Monday, August 31, 2009

Funny how? Some more quick thoughts.

I wish that I could pinpoint what it is about Scorcese's films that keep me at a distance. I can't figure it out. Goodfellas is what it is, an elephant in the room, but I've never been a big fan. Joe Pesci (and the character written for him) is the best part of the movie. Otherwise, I guess that I can value the film for showcasing "wiseguy" glamour, the sole driving force behind America's gangster fetishism. The gangster life is about self-interest. Henry is a gangster because it's a life with benefits, but he's quick to dump the lifestyle when it doesn't benefit him any longer. Henry rats on his "friends" to save himself, but he's clear-headed enough to readily admit to missing the lifestyle he's leaving behind. There is no moral conversion, only self-interest to the end.

Kill Bill: Vol. 1 is pretty clearly a revenge-themed exploitation picture, so, by all accounts, Tarantino has succeeded admirably in making exactly what he set out to make, trimming away all excess and giving us nothing but pure revenge exacted. I'm sorry that I don't care. It's too bad that Tarantino sets the bar so low for himself, but he seems to be having a grand old time wallowing in the muck. Tarantino knows more about bad 1970s films than I know about anything. I respect that. I just can't share his enthusiasm.

I watched Adventureland for a 4th time now that it's out on DVD. It still holds up, but I know that I'm now done with the movie, having mostly exhausted what it has to offer. I love the perfect evocation of time and place and friendship and community that Mottola conjures throughout, but I think that there are problems with the story; each element falling too neatly into place to further a plot, creating a deterministic atmosphere at times instead of a spontaneous lived one. Then again, I don't know if Mottola expected anyone to be watching the film four times in four months and thinking about it so much. There's nothing in Adventureland that has any exact correlation to anything from my youth, but the tone is so right that watching the movie felt like hanging out with old friends.

Last night, I had the incredible joy of taking my daughter to work with me. The work being my volunteer usher job at Cornell! We watched Up for a second time and I can say that I was completely enthralled, enjoying it much more this second viewing. It's definitely one of the best films of the year so far.

Clean was further proof to me that Olivier Assayas is someone to watch, though I suppose that now I need to watch Demonlover or Boarding Gate to discover Assayas' exploitative streak. Clean features a good script and great performances that seem to come alive effortlessly through Assayas's direction. I especially loved the Nick Nolte character and his grizzled grace. Maggie Cheung could be one of the greatest female actors of recent memory. At least, her work with Wong and Assayas hint at the possibility. The musicians featured in the movie also seem to be here organically, in a much more realistic feeling way than Rachel Getting Married's wedding jam from last year. Anyhow, good stuff worth checking out.

2 comments:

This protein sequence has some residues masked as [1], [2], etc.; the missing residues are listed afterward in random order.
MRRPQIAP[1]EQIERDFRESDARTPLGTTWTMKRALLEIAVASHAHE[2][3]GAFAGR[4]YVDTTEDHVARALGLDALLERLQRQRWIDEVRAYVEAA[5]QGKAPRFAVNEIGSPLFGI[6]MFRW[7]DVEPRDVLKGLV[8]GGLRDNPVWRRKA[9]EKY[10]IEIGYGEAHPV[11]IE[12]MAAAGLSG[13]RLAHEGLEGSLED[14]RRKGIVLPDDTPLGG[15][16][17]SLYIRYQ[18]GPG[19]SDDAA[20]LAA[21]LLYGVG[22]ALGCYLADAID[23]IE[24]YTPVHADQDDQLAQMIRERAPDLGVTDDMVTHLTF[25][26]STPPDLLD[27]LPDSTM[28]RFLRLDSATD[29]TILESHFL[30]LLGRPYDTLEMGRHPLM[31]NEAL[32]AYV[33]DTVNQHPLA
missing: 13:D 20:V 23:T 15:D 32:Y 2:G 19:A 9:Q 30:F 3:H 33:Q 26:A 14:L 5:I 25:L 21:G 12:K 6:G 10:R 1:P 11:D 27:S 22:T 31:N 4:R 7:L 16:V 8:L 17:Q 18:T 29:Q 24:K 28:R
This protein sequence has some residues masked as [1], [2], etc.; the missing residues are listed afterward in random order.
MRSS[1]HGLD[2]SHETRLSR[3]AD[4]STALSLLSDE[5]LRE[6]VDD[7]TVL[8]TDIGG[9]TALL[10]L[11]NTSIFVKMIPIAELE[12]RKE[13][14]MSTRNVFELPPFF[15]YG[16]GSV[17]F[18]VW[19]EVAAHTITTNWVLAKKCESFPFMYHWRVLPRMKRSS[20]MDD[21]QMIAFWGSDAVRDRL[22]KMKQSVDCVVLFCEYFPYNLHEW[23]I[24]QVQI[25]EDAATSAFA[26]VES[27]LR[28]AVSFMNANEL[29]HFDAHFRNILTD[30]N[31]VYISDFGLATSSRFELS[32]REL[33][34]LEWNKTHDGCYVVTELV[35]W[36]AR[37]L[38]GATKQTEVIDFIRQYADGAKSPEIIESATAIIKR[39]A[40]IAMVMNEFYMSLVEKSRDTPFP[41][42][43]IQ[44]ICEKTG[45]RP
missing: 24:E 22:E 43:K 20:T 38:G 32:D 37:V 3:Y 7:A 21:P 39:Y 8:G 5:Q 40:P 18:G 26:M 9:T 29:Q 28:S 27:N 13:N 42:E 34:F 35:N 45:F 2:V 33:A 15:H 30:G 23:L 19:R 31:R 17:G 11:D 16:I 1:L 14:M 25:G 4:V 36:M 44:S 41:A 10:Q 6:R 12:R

Summer People said...
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Summer People said...

“Henry rats on his “friends” to save himself, but he’s clear headed enough to readily admit to missing the lifestyle he left behind. There is no moral conversion, only self interest to the end.” I think this is exactly the point Scorsese is trying to make here. The first half of the film “showcases” what we would all agree is “wise guy glamour” and “gangster fetishism” only to flip the tables and eventually become what I would describe as revisionist. The main character is not granted the honorable death we are used to seeing in great gangster films of the past. Henry doesn’t die tragically on the steps of a church, or bust through the door with a giant machine gun. Instead he is a sweaty paranoid junkie and his mere company has corrupted all of his loved ones to the point of no redemption… for anyone. Scorsese is interested in comeuppance, he’s putting the quintessential 1930s Warner Bros gangster on trial for the actions that they were once celebrated for and it makes for one uncomfortable finale. I wrestled with my reaction to the film’s unpleasant features (Spider’s death, the entire eighties sequence) and was genuinely saddened that Scorsese didn’t indulge my “gangster fetish” for slick and fast action and dialogue. But I respect his decision to dish out some much needed atonement. Plus, someone has to play devil's advocate and refute that “code” that everyone seems to think exists amongst thieves.

I’ve come to the conclusion that you are right about RACHEL GETTING MARRIED. I’ll recant to a certain point, while pointing out that Demme is still a great director despite the fact. I agree that Assayas is really someone worth keeping track of. I hear that IRMA VEP is his best feature, a remake of Les Vampires starring you’re gal Maggie Cheung (whom I agree with you wholeheartedly about).

KILL BILL Vol 1 came right after the commercial and, at the time, critical failure of JACKIE BROWN. I don’t think this film is bad, but its essentially one showcase after another for either his enthusiasm for kung fu cinema or his, up until that point, unknown talent for directing action sequences. Volume 2 is actually quite good, specifically once we get to meet Bill.

I can’t wait to see ADVENTURELAND. I love movies that remind me of the old days.

The only way I could think more highly of UP is if I had a daughter to watch it with. Your daughter is going to be one knowledgeable little cinephile.

Have you guys moved yet?